Disabled passengers in Darlington sue bus firm Arriva

Arriva bus
Image caption Arriva operate bus services throughout the North East

Disabled people in north-east England are being denied access to public transport because of discrimination by a bus company, a court has heard.

Darlington Association on Disability is supporting an action against Arriva North-East, claiming drivers failed to stop for wheelchair passengers.

The case, which opened at Teesside County Court in Middlesbrough, is due to last two weeks.

Arriva said its staff complied with Department for Transport guidelines.

Seven disabled people also claim wheelchair users have been refused access to some buses where there was already a pushchair on board.

Disability training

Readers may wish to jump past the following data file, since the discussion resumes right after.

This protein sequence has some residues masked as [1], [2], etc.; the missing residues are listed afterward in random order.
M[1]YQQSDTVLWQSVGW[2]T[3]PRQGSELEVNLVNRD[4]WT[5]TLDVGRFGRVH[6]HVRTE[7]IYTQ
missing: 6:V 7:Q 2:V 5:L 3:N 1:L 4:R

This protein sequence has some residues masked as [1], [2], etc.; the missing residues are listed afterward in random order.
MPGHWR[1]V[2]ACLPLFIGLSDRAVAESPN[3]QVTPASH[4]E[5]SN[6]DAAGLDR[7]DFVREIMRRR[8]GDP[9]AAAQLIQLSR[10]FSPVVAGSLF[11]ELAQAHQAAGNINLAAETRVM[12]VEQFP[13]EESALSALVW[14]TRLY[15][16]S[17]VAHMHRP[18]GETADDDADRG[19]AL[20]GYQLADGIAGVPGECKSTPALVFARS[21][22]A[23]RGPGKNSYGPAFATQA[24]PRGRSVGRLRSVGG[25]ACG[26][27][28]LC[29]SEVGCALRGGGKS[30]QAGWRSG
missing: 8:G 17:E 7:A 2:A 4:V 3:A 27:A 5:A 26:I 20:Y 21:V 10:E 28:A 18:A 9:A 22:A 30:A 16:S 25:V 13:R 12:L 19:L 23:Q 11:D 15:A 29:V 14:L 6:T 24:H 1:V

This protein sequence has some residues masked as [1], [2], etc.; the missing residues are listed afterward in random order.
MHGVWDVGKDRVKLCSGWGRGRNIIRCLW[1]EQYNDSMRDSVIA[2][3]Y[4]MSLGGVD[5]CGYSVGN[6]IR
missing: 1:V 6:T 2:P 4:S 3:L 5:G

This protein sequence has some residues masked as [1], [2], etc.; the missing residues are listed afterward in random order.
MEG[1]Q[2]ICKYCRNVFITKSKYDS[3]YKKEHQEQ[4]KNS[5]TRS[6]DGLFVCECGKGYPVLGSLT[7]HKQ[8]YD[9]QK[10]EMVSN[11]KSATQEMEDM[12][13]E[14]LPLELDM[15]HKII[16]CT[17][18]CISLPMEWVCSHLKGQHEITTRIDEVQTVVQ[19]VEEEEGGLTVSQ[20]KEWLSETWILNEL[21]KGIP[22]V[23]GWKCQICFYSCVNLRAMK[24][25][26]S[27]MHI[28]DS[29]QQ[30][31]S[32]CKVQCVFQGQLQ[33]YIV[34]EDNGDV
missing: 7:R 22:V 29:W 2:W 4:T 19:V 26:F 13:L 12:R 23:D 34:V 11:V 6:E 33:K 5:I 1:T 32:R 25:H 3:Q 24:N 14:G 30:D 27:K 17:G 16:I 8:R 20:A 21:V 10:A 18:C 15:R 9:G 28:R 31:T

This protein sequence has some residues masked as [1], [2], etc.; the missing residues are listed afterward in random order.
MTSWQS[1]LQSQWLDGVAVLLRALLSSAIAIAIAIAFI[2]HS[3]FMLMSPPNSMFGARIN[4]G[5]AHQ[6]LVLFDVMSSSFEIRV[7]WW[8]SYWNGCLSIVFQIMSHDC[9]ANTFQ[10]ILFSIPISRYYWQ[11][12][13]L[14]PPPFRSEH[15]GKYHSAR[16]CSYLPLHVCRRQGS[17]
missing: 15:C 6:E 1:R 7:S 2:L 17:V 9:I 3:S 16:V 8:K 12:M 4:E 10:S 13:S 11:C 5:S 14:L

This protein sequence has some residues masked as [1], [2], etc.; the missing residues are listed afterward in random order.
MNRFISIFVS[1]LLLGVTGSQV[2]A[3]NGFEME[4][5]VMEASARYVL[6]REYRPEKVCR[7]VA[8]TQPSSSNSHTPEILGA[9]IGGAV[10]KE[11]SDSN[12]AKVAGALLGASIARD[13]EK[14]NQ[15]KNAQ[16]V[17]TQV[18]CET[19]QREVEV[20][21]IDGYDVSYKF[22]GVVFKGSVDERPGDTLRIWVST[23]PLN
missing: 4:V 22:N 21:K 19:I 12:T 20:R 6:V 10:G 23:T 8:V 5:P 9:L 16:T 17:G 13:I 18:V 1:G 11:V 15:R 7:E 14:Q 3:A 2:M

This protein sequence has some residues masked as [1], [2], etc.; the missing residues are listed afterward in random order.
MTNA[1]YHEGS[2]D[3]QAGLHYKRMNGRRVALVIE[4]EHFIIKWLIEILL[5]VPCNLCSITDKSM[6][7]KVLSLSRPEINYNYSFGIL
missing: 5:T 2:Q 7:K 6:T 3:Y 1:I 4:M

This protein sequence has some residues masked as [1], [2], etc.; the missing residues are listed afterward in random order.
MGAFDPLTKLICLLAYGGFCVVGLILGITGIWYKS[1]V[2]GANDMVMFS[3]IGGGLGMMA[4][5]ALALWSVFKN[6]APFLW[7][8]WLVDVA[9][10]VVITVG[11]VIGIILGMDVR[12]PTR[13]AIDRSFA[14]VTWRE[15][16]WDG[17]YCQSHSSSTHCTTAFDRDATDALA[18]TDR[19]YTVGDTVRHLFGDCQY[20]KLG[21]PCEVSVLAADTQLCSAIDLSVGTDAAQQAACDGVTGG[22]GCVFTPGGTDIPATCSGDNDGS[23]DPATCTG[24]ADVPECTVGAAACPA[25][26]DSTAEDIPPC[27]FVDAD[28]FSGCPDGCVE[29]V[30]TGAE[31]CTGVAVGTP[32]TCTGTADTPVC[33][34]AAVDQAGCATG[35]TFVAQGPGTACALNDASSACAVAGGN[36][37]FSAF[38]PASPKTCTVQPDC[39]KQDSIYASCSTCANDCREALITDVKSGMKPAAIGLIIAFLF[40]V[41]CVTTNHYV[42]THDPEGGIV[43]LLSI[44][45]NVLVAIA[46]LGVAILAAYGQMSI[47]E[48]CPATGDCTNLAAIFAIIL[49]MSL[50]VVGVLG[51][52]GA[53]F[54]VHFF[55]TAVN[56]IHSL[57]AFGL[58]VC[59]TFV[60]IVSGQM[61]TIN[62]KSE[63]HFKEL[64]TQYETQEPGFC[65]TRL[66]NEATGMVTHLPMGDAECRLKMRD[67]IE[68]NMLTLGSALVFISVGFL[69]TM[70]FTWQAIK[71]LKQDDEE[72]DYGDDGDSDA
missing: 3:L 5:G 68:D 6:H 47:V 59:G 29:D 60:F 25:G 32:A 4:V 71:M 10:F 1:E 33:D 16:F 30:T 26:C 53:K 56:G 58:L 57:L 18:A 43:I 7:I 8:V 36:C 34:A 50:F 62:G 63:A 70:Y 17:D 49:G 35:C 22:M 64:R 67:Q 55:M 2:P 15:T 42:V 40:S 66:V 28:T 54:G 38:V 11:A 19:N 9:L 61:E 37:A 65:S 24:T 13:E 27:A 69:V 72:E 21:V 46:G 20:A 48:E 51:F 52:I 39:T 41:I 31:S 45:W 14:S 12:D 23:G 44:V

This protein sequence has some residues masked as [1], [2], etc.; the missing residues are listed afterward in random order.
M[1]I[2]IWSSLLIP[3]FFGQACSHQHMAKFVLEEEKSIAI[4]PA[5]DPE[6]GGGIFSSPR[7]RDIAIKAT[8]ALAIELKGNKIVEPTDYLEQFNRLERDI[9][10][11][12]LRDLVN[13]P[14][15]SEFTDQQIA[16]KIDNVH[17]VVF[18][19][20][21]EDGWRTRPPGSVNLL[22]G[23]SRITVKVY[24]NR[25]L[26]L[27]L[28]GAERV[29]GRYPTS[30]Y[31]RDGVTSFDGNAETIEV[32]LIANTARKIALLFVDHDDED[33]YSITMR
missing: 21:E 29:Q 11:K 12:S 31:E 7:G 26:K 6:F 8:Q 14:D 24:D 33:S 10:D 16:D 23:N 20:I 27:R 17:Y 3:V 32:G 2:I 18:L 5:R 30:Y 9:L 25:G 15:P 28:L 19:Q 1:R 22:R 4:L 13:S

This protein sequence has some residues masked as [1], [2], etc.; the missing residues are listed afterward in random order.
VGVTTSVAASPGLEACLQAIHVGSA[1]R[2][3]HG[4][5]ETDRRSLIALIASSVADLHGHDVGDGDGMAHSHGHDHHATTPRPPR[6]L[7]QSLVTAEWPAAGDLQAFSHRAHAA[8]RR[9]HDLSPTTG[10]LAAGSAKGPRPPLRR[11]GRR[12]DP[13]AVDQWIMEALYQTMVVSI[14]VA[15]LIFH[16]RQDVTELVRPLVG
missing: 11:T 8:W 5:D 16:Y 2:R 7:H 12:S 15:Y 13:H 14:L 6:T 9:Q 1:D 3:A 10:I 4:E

Chris Fry, of Unity Law, which is representing the group, said: "There have been a series of incidents going back a number of years, where it is alleged that bus drivers have not done enough to free up space for disabled passengers.

"They have essentially been dumped back on the pavement and been told to wait for the next bus."

The company denied it discriminated against disabled passengers.

It said it complied with the Disability Discrimination Act and offered disability training to all its drivers.

The firm said it adhered to Department for Transport guidelines which state that if other passengers are occupying wheelchair spaces, staff are not obliged to move them or make them move.

It also said the opportunity for a wheelchair user to travel may depend on other passengers and how full the vehicle is.

The case continues.

Related Internet links

The BBC is not responsible for the content of external Internet sites